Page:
Are You Being Manipulated?

boundaries controlling people manipulation toxic relationships Dec 17, 2021

Hindsight is 20/20. It's in the moment that it can be most difficult to figure out that we are being manipulated. Manipulation is when one person uses harmful emotional and mental tactics to influence other people. The manipulator creates an imbalance of power to take advantage of their victim. The manipulator's goal is to gain power, control, and privileges at the expense of the victim. 

 

Common Manipulation Tactics

Manipulators know what your weaknesses are and learn how to best exploit them. They will use your insecurities against you time and time again. They can also find ways to isolate you and make you more dependent on them. Manipulators are great at gaining trust and information from you. They will ask probing questions so that you share your thoughts, feelings, and concerns early on. This tactic is used to establish control. The manipulator has an agenda in mind and will use the information you share to manipulate your decisions.  

Manipulation can come in a variety of ways. Some common manipulation techniques include guilting the victim, complaining about the lack of help the victim gives them, comparing the victim to other people who "actually care," and shifting blame onto the victim. Most people have had someone in their life, either a family member or an old partner that would ask for a favor while at the same time putting you down. This could be comparing you to a "smarter" sibling or a more "caring" ex to stating how you never help after all that they have done for you. 

A manipulator will lie, deny, and play mind games to get what they want. Another tactic that is especially prevalent in couples is strategic or weaponized incompetence. Weaponized incompetence is when the manipulator will pretend to not know how to do a task or do it so poorly that the other partner will do it for them. This could be saying, "you're so much better at washing the dishes than me," and then doing such a poor job that you have to redo it yourself. Then eventually, you stop asking because their helping actually creates more work for you, and you're not wanting to waste the emotional energy on an argument over dishes.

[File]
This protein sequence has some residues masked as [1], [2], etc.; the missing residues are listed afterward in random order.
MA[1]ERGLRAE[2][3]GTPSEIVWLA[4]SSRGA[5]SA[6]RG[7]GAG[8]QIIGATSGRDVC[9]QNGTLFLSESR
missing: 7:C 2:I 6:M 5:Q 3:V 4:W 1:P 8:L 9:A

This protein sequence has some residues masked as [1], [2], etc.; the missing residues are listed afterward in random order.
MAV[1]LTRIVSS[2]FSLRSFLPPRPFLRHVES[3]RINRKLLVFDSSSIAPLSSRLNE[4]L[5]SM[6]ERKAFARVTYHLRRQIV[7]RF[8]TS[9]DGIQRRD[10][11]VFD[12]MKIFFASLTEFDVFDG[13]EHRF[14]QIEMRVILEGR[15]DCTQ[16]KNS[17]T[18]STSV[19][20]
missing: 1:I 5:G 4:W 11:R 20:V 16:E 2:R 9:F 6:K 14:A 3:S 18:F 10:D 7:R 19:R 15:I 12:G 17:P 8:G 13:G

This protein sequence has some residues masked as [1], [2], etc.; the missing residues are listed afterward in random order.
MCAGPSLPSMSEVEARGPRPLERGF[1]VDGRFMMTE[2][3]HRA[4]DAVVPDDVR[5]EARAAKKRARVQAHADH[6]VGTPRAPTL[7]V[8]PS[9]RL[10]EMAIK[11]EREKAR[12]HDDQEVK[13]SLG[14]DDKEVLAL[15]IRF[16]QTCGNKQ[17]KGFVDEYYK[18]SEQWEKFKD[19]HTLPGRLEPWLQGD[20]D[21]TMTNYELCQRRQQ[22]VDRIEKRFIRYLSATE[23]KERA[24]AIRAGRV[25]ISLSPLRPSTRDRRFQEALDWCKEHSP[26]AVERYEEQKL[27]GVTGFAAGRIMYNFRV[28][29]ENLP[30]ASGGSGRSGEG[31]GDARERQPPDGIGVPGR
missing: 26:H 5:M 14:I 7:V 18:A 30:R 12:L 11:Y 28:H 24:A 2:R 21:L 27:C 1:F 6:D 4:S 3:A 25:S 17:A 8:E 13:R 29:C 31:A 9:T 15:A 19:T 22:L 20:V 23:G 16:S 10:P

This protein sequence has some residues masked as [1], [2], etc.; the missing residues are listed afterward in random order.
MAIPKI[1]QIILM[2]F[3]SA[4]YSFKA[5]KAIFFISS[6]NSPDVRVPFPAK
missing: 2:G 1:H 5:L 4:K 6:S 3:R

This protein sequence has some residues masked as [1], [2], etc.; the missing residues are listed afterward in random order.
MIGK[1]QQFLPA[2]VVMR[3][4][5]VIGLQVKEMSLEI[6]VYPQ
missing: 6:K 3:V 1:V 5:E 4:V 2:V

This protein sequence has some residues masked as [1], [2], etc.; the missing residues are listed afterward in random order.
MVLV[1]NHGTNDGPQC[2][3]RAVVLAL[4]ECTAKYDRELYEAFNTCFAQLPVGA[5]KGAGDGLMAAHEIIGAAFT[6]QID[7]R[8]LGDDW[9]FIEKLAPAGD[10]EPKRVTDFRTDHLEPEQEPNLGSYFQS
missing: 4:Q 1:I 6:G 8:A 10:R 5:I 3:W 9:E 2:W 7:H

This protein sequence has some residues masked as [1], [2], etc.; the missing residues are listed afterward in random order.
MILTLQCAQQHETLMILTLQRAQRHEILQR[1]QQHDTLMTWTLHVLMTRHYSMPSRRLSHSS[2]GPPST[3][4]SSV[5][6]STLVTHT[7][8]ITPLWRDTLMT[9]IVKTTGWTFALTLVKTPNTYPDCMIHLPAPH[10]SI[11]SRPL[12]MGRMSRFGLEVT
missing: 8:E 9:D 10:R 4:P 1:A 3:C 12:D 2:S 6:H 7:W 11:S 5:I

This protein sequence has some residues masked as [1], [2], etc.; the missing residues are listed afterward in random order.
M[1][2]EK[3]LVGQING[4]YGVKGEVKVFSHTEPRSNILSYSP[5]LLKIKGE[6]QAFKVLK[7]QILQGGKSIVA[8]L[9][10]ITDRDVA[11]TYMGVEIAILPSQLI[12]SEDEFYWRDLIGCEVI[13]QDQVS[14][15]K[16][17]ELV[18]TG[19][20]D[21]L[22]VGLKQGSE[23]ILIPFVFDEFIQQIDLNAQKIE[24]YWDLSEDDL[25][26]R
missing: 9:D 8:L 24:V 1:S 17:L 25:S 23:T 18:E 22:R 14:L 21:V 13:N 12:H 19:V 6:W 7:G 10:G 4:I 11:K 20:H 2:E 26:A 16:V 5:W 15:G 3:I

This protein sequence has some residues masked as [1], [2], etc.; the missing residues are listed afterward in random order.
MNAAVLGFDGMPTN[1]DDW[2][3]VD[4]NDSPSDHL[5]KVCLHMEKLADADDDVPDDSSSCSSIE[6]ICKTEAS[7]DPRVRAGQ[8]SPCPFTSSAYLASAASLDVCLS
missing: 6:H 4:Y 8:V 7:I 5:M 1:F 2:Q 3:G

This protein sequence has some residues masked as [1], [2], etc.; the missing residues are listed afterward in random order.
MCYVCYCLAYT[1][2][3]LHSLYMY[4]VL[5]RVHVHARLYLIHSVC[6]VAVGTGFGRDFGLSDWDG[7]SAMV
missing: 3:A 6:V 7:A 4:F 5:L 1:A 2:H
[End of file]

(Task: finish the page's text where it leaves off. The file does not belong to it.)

Emotional manipulators are masters of altering reality. They can use lies or will try to manipulate the facts as we know them. The manipulator does this so you question yourself. So you question what your doing and saying, so you are questioning your memory, and even questioning if you are the one with a problem. The manipulator will also do this so that they appear to be more vulnerable or innocent in a situation. It is meant to gain your sympathy, even if it is at the expense of yourself. 

The last tactics we will talk about here is the foot in the door and foot in the face technique. The "foot in the door" strategy is where the manipulator will make a seemingly small request. This then leads to more and typically bigger requests. The "foot in the face" technique is the opposite. The manipulator will start with a big or difficult request. Then once that is rejected, they ask for another, seemingly smaller request. The idea behind this is that the victim is more likely to say yes to a second, easier task if given a choice. 

 

So how can we tell if someone is manipulating us?

Outside of looking at common manipulation tactics that were mentioned above, trust your gut. Does this person make it so you are afraid or obligated to help? Do they make you feel guilty for not helping? Are you constantly questioning yourself?  

When we are dealing with a manipulator, our biggest indicator will be how we are being affected emotionally and mentally. If we are constantly helping this person at our expense, If they make us feel like we are constantly doing something wrong or being unfair, there is a good sign that the person is manipulating us. 

 

How can we reduce manipulation?

Boundaries, boundaries, boundaries!

The best way (other than removing the manipulator from your life) is to establish boundaries. You want to be direct, clear, and specific with what you are wanting, and address the manipulation when necessary. 

You will also want to seek out support from someone who is not under the influence of the manipulator. Having someone outside of the dynamic can help you see things that you may not, especially if the manipulator is a partner.  

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